I also occasionally tweak the categories. Two years ago, I added a Please Santa? category. It allowed me to point out something genuinely outstanding that was either extraordinarily difficult to find or way above the average whiskey drinker’s bankroll. That category carries over into 2022. But, new to the Whiskeyfellow Awards is The Sleeper category which reflects a whiskey that came out of nowhere and blew my mind. And, in what may be a complete shock to anyone who has followed me for more than a year, there’s a Canadian Whisky category! Don’t order yet, because if you keep reading, I’ll also include at no extra charge the Flavored Whiskey category.


I’ve also eliminated a category. Strange as it may sound, I’m no longer naming a Whiskey of the Year. The classes I’ve listed are broad and wide. Simply put, with this breadth, a Best of the Best is pure guesswork and becomes irrelevant.


I used to include links to my reviews of what wins in a category. Every year I’ve published my list, a particular social media platform that shall remain anonymous (cough cough Meta cough cough) has flagged my post and shut it down, calling it “clickbait.” Last year I stopped doing it, and magically, no flag was thrown. You can search out any of the reviews of these whiskeys on my Blog.


This year, I reviewed somewhere in the neighborhood of 165 whiskeys. While that may seem like a lot, I’ve not tasted whiskeys from every available niche. If you don’t see something in the category you’re seeking, it means one of two things happened; I didn’t drink anything in that category, or nothing from it was worthy of a “Best Of” award.


Finally, all I care about is the liquid inside the bottle. It matters not if it is sourced or a brand’s own distillate.


And now, let’s get to it! Here’s the best of my #DrinkCurious journey for 2022:


American Single Malt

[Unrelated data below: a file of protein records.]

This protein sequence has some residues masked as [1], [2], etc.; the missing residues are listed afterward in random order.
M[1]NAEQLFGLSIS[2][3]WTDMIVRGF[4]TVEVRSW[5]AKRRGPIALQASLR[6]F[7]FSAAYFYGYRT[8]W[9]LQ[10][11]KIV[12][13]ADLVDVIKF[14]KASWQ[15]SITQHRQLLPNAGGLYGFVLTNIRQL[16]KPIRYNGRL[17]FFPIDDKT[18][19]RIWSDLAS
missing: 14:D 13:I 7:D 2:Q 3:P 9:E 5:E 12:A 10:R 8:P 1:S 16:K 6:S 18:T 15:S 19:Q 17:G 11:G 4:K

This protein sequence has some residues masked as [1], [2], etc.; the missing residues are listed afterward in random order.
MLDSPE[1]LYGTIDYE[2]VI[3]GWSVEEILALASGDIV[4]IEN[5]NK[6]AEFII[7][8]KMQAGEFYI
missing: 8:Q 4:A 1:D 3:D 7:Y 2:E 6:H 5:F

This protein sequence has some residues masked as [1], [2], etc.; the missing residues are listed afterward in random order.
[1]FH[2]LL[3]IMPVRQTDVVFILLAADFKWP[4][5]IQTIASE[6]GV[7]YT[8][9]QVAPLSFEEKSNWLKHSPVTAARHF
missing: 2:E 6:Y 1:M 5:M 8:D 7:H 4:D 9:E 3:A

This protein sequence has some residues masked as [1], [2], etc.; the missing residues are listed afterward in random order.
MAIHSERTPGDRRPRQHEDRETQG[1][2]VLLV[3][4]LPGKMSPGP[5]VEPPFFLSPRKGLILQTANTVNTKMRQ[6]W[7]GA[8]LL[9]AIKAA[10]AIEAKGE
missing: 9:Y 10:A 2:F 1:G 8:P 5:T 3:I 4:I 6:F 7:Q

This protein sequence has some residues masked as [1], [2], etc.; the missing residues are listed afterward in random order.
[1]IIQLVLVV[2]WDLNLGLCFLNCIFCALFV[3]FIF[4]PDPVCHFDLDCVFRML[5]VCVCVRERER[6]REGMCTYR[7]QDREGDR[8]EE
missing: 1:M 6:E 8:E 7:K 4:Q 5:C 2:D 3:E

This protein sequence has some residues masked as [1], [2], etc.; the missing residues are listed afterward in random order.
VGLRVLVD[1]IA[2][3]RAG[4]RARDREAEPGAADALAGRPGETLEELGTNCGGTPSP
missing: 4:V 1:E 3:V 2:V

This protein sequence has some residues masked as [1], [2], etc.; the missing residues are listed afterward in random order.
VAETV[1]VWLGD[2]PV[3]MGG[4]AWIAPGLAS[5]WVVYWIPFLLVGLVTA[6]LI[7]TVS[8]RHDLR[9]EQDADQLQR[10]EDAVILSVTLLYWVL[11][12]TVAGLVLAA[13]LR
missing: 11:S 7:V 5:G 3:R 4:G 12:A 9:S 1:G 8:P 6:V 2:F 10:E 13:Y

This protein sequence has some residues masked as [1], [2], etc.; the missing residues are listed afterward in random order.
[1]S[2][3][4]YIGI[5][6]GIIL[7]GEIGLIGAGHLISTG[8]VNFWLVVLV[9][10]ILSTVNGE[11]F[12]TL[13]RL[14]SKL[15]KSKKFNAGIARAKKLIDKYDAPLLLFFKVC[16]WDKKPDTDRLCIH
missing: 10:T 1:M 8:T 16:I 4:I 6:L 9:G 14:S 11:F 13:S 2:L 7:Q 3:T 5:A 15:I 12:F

Winner:  Copperworks Distilling Co. Release No. 042

Date reviewed: October 19, 2022

Price:  $76.49

Release No. 042 is one of those whiskeys where I don’t really care what it costs because it is a sipping experience that must be savored. There was nothing to dislike. The peat was so light that even folks who claim they don’t enjoy peat will discard that notion. I recommend this American Single Malt to Bourbon drinkers who aren’t sold on malts – Release No. 042 will change your mind. It earns every little bit of my Bottle rating.


Runner up:  Hatch Distilling Doc Wahl Straight Single Malt Whiskey

Date reviewed: September 23, 2022

Price:  $40.00

I am not a coffee drinker, but despite that, I kept coming back to additional pours of Doc Wahl. I will say this much; if you enjoy espresso, you’re going to go ga-ga for this American Single Malt. If you’re less into coffee (like me), you’ll still find this one exciting and attention-grabbing. The pepper at the end adds a complementary layer that simply works. And, yet, the nose gave no hints as to what the mouth would expect.


The $40.00 price is at the sweet spot for authentic craft whiskey, bolstered more so by its stated proof. I loved Doc Wahl American Single Malt. I believe you will, too, and that means it has earned every bit of my coveted Bottle rating.


American Rye


Winner:  Mammoth Distilling Northern Rye No. 01

Date reviewed: November 10, 2022

Price:  $74.99

Before I began this tasting journey, I stated that Northern Rye No. 01 looked unique on paper. It followed through on that promise, offering me one of the most unusual palate experiences I’ve encountered. If you’re a fan of Rye, you’re going to go crazy here. If you’re not big into Rye, this may be the one that grabs your interest. I enjoyed every bit of this whiskey; I would describe it as entertaining. Northern Rye No. 01 earns every bit of its Bottle rating.


Runner up:  JW Kelly & Co Melrose Rye

Date reviewed: December 12, 2022

Price:  $60.00

JW Kelly & Co.’s Melrose Rye is a nice change from the “me too” American Ryes on the market. There was nothing to complain about. If you like flavorful Ryes, Melrose does that. If you want a luxurious mouthfeel, Melrose has it. If you desire a slow-sipping whiskey, Melrose knocks that out of the ballpark. All of this for $60.00? Are you kidding me? Melrose is what Bottle ratings are all about.




Winner:  Ben Holladay Bottled-in-Bond Bourbon

Date reviewed: June 13, 2022

Price:  $59.99